Collier argues that when teaching multilingual children, everything comes down to one concept, "the key is the true appreciation of the different linguistic and cultural values that students bring into the classroom." (223) She stresses the need for teachers to be accepting of the different elements students bring with them to the classroom rather than tossing them aside and teaching the rules of the dominant language. If we as educators strictly focus on the dominant language and rules, we will lose the multilingual students' attention and desire to be in the classroom. Therefore we must provide support, encouragement, and various tools of writing and speech in order for the students to develop and become a valuable member of the classroom. Not only will these strategies help the ESL students but they will ultimately benefit the other students as they we work to find ways to integrate elements of various cultures in the classroom.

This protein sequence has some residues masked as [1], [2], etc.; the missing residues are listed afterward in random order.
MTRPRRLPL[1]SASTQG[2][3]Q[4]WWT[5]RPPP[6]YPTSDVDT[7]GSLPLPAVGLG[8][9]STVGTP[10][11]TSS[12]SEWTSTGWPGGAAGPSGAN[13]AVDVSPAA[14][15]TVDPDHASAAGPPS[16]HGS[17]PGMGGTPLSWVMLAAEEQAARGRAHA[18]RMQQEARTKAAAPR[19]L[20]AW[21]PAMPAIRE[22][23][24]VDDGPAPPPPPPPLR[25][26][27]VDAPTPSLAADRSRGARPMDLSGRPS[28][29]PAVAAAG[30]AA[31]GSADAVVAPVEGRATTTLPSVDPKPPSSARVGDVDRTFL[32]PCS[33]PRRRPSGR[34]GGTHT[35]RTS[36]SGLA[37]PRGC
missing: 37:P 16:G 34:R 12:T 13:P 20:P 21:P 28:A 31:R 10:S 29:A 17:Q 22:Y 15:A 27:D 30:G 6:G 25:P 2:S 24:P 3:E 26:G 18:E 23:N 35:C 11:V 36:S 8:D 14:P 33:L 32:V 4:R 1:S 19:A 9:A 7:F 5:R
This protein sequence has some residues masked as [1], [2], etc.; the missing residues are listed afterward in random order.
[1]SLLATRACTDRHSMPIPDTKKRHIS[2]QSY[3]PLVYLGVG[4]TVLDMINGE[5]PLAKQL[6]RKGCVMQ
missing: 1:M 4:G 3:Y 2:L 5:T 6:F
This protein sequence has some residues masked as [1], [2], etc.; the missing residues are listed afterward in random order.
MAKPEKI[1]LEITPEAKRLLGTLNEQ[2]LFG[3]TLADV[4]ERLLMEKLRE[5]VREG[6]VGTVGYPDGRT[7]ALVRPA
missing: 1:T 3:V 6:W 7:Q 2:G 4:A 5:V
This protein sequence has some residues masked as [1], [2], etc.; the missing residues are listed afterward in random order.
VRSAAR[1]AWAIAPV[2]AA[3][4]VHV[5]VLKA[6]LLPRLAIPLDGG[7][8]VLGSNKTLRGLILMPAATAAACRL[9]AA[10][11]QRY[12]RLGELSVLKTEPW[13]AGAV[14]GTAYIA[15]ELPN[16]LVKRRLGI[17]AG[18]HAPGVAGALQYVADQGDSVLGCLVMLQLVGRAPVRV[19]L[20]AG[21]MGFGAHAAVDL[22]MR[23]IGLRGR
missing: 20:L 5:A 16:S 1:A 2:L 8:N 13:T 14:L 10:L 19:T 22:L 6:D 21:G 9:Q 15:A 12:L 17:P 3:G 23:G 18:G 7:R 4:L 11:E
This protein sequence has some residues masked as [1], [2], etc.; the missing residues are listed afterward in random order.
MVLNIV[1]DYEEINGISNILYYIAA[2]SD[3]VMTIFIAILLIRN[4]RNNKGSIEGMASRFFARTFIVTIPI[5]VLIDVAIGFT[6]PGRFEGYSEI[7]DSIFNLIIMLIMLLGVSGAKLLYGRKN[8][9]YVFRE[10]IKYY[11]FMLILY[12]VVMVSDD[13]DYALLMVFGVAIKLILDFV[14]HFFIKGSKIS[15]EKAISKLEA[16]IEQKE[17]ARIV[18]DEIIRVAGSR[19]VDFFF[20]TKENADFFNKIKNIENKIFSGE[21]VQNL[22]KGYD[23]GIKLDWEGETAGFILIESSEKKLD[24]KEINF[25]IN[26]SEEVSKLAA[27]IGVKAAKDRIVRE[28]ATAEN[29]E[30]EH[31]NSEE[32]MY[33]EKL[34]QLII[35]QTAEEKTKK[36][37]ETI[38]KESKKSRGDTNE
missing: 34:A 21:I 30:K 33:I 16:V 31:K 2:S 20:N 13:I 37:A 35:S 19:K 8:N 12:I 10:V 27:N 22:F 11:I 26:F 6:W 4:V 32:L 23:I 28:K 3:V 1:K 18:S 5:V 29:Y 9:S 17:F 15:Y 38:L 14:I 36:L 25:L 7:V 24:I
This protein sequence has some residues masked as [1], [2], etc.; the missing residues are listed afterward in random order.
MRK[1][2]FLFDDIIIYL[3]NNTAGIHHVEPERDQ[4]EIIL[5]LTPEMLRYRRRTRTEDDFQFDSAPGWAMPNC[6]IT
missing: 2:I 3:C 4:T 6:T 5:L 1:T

Richard Rodriguez's piece echoes Collier's ideas from a more personal view point. He describes his upbringing and how he was stripped of his natural language and forced to conform to the rules and guidelines of the dominant culture. He felt saddened and longed for his youth when asked for directions by a Mexican farmworker and on other occasions when he heard the Spanish nuns and family speaking. Rodriguez's most powerful line during his excerpt for me was on page 35 where he writes, "I also needed my teachers to keep my attention from straying in class by calling out, 'Rich-heard' - their English voices slowly prying loose my ties to my other name, its three notes, 'Ri-car-do'." His identity, his culture, and his individuality was taken from him by the dominant culture. He received a full year of "special attention" and his family life was intruded upon. The fact that his perception of his father was altered because of language barriers is heart-breaking. He only saw his father come alive in his speech when he was in his natural language. The role reversals Rodriguez's family members underwent is difficult to swallow and poses the infamous question of "what can we do as educators to further support our students and their families?" By the end of his excerpt his natural language and the feeling of being comfortable at home or in public with his family had slipped through his fingers. He became embarrassed by the broken English or the improper use of words by his parents. His cultural was taken away and exchanged for the dominant ideology.